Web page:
Wine Under Water

Is this a fad or is there science behind ageing wine under water?


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Espelt

Wherever one looks there are additional practitioners of this submariner's art, though admittedly some have garnered more fame than others. Take for example Espelt's attempts to age 300 bottles of wine for 400 days under the water in Spain's Cap de Creus National Park. Whatever happened to this wine, Vailet (white), ViDivi (red) and Escuturit Brut Cava (sparkling) that was produced in partnership with the famed El Bulli restaurant in an effort to promote the wines of the Catalonia region? Maybe there's more to this trend than simple marketing messaging since this lot of wine was actually sold by a single restaurant in Spain, and from the looks of it, mostly at one grand celebration. Can anybody tell us more?

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Comments

  • Snooth User: almondeve
    128786 1

    Gaia out of Santorini is also aging wine under water.

    Jul 10, 2013 at 5:55 PM


  • In August, 2011, Leucadia Red sunk a case of Leucadia Red 2008 Cabernet Sauvignon wine -- BEFORE it became a popular thing to do. Wine was sunk 90 feet under the Pacific Ocean off the coast of Catalina Island and is protected by professional divers. The owner is going to pull up the case soon and then auction off the bottles to benefit a variety of charities -- video here:

    http://www.youtube.com/watch?v=fL3v...

    Jul 10, 2013 at 7:56 PM


  • While this seems ridiculous, a blind tasting of bottles aged on terra firma vs bottles aged (for the same time period) under water, might make sense. By the way, has my pet rock become a collectible?
    Sed

    Jul 10, 2013 at 10:46 PM


  • Snooth User: gerrad
    79282 55

    might settle the wine 'needs/doesnt need oxygen ingress to develop' arguement once and for all (im with the latter- 'doesnt need oxygen ingress' ..along with Prof.Peynaud)

    Jul 11, 2013 at 12:54 AM


  • Snooth User: EMark
    Hand of Snooth
    847804 5,185

    Sure seems silly to me--not to mention spendy.

    Jul 11, 2013 at 5:46 PM


  • Snooth User: MetteinCoMo
    1302504 313

    Maybe it has to do with the increased pressure in the bottles under water i.e. the molecules in the wine are forced to interact at an increased rate, which could result in differently developed wine. Also, the temperature changes for an object submerged in water is quicker than in air... maybe that could result in a difference? I'm not an expert on wine aged under water, however, I am a scientist and those would be my logical guesses.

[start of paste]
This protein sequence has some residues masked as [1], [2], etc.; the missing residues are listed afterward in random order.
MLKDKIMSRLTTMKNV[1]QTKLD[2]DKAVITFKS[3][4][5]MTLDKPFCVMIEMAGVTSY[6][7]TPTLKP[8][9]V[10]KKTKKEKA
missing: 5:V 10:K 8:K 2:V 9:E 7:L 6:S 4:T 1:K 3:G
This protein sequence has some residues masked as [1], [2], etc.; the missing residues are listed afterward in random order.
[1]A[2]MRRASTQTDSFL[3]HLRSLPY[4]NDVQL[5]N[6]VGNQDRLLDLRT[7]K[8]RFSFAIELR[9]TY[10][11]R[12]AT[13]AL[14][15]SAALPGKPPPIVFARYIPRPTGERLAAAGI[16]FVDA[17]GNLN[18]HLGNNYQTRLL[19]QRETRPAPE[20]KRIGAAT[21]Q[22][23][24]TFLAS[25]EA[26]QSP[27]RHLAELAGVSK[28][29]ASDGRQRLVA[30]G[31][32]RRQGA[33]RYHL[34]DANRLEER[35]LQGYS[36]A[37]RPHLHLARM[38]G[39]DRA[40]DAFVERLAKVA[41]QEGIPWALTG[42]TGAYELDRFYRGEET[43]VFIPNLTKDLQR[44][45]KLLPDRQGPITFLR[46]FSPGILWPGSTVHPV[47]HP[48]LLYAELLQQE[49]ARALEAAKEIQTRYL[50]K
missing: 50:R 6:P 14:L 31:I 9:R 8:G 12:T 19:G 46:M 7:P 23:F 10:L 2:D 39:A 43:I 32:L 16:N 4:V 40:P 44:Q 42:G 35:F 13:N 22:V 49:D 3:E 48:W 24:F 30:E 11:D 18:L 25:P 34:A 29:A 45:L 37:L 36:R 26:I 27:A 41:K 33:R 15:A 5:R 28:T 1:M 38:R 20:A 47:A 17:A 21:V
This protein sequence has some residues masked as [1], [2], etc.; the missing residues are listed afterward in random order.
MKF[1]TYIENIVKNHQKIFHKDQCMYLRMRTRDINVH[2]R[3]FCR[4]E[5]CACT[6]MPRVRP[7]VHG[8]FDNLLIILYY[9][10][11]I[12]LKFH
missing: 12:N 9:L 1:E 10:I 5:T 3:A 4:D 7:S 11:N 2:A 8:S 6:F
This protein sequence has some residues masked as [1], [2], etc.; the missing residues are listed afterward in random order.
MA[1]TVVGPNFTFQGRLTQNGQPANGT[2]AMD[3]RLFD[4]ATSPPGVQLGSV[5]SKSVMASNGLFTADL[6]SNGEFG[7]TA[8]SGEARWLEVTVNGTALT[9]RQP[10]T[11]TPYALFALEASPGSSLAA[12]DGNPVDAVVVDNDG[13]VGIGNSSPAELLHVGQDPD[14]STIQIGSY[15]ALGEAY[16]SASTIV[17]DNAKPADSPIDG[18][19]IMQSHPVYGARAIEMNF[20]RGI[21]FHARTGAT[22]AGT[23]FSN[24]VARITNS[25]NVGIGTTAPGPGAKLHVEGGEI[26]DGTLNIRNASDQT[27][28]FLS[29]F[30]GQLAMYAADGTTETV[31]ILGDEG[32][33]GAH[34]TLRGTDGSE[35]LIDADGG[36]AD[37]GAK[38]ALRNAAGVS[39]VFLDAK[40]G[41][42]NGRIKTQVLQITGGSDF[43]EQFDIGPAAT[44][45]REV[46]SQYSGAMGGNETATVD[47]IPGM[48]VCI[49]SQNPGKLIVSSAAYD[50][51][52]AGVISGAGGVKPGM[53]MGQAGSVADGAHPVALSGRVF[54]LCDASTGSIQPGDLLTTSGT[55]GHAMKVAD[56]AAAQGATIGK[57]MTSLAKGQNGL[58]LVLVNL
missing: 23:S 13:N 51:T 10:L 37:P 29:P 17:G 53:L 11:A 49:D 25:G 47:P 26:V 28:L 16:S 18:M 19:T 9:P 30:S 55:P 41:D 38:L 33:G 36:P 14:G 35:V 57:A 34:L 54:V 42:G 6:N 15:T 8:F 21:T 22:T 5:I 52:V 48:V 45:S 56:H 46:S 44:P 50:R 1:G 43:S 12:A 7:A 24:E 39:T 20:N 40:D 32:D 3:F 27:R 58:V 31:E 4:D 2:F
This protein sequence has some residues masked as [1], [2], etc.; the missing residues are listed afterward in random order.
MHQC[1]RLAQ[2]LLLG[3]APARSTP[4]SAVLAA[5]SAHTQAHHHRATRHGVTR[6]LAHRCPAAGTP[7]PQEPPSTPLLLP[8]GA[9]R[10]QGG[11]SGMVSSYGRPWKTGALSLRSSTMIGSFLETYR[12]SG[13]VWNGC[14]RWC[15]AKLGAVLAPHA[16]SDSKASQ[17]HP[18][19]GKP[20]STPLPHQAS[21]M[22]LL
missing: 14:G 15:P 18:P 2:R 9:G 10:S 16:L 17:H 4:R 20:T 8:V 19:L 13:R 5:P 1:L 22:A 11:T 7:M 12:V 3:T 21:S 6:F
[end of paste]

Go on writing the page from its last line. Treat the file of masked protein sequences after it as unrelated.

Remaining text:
Jul 11, 2013 at 6:39 PM


  • Snooth User: Martin E
    249368 16

    This goes back to discoveries of old wines from shipwrecks that lay under the sea for 100+ years. Examples: (1) Finnish divers recently discovered several crates of champagne and beer from a sunken ship that had been at the bottom of the Baltic Sea for nearly two centuries. The divers expected to taste seawater that had seeped into the bottle but were shocked to discover the wine still tasted fine. (2) By James Suckling, A collection of wines that lay on the ocean floor for nearly 138 years off the Georgia coast were tasted in 1979 and described as "incredibly good."
    I guess constant cool temperature, high pressure, limited oxidation, and environment that prevents corks from drying out helps in this case. Plus, small amount of sea water may add some complexity.

    Jul 14, 2013 at 2:22 PM


  • Snooth User: JT Greeno
    1078174 186

    QUOTE: " Wine was sunk 90 feet under the Pacific Ocean off the coast of Catalina Island and is protected by professional divers. "

    Does that mean there are professional divers protecting the wine 24x7? (probably not)...

    So the wine isn't protected whenever the divers are not present, so what benefit (if any) is there to paying professional divers to protect the wine some of the time?

    Jul 16, 2013 at 3:07 PM


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